AUGUSTA, Maine — A controversial commission set up by President Donald Trump to examine U.S. election fraud asked all 50 states on Wednesday to provide detailed information on voter rolls, but Maine law may keep Secretary of State Matthew Dunlap from releasing much of it.
All states got a Wednesday letter from Kansas Secretary of State Kris Kobach, the vice chairman of the Presidential Commission on Election Integrity, asking them to provide data publicly available under state laws on voter files, saying it will be made available to the public.
It’s an effort to examine voter fraud — a phenomenon that is a focus of Republicans, yet has proven to be rare. A professor at Loyola Law School in Los Angeles wrote in The Washington Post in 2014 that he found 31 cases out of 1 billion ballots in the preceding 14 years.
The commission convened by the Republican president and chaired by Vice President Mike Pence has been criticized by many, including the American Civil Liberties Union, which has called it a “boondoggle.”
But Dunlap, a Democrat, agreed to join it in May, saying that while he expects the commission to find little evidence of fraud, his attitude about serving was “that if you’re not at the table, you’re on it.”
Kobach’s letter asks for the first and last names of registrants, along with middle names or initials, addresses, dates of birth, party affiliation, the last four digits of Social Security numbers, voter history from 2006, information on felony convictions, overseas citizen information and other information — if that information is publicly available.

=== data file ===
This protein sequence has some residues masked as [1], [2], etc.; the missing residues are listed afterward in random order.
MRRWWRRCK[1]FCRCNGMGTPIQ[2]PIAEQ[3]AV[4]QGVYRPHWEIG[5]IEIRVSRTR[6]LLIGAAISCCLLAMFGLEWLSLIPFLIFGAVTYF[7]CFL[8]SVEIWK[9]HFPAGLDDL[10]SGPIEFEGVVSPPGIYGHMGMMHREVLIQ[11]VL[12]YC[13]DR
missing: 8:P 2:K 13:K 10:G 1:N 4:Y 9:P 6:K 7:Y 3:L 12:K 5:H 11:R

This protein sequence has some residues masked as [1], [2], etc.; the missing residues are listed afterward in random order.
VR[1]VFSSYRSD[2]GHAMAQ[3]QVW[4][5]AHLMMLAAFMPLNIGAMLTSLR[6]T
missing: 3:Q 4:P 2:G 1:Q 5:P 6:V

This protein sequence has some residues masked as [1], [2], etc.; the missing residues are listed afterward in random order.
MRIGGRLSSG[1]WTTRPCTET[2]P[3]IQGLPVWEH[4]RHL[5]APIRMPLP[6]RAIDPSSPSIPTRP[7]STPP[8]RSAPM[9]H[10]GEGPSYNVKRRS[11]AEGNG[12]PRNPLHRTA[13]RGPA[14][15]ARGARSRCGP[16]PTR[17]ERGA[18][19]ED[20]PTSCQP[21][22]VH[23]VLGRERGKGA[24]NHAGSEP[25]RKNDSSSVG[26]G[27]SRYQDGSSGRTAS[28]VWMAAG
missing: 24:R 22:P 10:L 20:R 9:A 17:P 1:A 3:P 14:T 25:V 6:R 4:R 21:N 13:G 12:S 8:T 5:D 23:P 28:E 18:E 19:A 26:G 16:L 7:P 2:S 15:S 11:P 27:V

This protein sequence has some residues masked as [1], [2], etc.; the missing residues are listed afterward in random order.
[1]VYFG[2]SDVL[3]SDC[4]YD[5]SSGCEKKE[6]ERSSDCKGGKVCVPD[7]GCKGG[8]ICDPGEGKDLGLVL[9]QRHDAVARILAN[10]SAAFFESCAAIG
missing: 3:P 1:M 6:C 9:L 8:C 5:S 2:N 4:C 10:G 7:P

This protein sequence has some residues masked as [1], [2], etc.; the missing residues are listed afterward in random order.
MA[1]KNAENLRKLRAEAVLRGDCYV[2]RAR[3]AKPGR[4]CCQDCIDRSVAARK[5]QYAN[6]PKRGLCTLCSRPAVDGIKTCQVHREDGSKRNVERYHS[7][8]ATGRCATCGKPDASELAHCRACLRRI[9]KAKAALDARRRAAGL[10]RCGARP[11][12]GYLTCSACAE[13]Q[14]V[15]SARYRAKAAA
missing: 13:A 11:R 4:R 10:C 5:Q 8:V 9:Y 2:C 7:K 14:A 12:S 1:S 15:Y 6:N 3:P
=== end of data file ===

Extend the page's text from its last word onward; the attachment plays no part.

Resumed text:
In an email, Dunlap spokeswoman Kristen Muszynski said the secretary of state “will review the request” for voter information and if it’s granted, the commission “would have to follow all the provisions” of state law around the file, known as Maine’s Central Voter Registration.
But state law could shield much of that, allowing Maine to provide voter information to governmental entities while saying it can be used only for “authorized activities and may not be redistributed.”
In those cases, first and last names can be released, but only the year of birth and not the date. Randomly assigned voter record numbers can be disclosed to the voter, a court pursuant to a court order or a bona fide law enforcement official who is investigating a specific voter. But they “are not released in any report or file of voters, regardless of whether it is an authorized use,” according to Muszynski. Party affiliation isn’t included in that list of uses.
The American Civil Liberties Union has fought Kobach in Kansas on attempts to tighten voting laws there. A federal judge fined him $1,000 for making “misleading” statements about a document that he was photographed taking into a meeting last year with Trump when the ACLU asked for it, according to the Associated Press.
“I fully expect the secretary of state to protect that information if they have it,” Zach Heiden, the chief lawyer for the ACLU of Maine, said.
Correction: An earlier version of this article incorrectly stated how data on individual voters are tracked. Each voter's file is assigned a random number, according to the Maine Secretary of State's Office.